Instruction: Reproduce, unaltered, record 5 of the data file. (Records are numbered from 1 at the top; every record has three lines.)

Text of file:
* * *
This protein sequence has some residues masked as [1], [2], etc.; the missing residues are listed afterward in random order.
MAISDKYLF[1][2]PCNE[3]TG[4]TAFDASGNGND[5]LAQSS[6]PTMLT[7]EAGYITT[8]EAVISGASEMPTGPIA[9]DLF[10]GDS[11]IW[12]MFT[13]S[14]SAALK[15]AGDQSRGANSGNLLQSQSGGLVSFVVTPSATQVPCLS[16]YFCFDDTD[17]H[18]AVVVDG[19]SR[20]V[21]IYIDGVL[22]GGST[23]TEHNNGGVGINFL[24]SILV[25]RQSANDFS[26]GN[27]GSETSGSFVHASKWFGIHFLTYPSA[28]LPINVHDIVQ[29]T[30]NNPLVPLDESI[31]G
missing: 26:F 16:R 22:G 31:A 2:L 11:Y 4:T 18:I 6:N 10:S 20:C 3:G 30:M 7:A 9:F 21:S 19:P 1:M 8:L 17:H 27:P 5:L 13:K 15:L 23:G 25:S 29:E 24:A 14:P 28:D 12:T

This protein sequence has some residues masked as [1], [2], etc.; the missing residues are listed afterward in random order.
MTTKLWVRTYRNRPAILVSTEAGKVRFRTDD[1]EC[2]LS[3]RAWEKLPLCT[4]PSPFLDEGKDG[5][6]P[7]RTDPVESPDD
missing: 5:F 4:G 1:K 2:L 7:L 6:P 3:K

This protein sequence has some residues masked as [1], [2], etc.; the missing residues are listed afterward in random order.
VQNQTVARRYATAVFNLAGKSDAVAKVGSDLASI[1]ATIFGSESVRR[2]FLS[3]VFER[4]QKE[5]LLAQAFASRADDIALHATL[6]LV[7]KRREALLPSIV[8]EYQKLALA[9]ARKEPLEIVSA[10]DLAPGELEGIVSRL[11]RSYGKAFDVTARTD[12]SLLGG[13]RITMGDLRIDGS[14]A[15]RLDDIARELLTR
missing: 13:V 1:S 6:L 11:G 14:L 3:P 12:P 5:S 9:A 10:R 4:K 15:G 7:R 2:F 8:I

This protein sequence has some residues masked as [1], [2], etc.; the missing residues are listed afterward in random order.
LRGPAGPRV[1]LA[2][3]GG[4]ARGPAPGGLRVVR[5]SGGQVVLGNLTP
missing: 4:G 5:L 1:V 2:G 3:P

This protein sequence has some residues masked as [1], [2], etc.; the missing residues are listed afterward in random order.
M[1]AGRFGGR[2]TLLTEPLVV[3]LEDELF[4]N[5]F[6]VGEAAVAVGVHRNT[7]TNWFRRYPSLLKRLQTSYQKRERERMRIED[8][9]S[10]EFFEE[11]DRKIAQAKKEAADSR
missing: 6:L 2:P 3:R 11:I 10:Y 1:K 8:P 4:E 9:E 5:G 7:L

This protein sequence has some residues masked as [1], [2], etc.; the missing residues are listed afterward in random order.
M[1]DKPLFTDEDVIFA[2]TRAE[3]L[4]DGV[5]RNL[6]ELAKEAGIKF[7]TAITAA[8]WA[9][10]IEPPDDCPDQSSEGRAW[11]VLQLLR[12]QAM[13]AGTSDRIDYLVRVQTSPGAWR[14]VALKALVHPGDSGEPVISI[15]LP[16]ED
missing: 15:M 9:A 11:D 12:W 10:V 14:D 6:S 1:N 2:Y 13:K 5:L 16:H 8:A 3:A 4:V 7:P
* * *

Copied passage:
This protein sequence has some residues masked as [1], [2], etc.; the missing residues are listed afterward in random order.
M[1]AGRFGGR[2]TLLTEPLVV[3]LEDELF[4]N[5]F[6]VGEAAVAVGVHRNT[7]TNWFRRYPSLLKRLQTSYQKRERERMRIED[8][9]S[10]EFFEE[11]DRKIAQAKKEAADSR
missing: 6:L 2:P 3:R 11:I 10:Y 1:K 8:P 4:E 9:E 5:G 7:L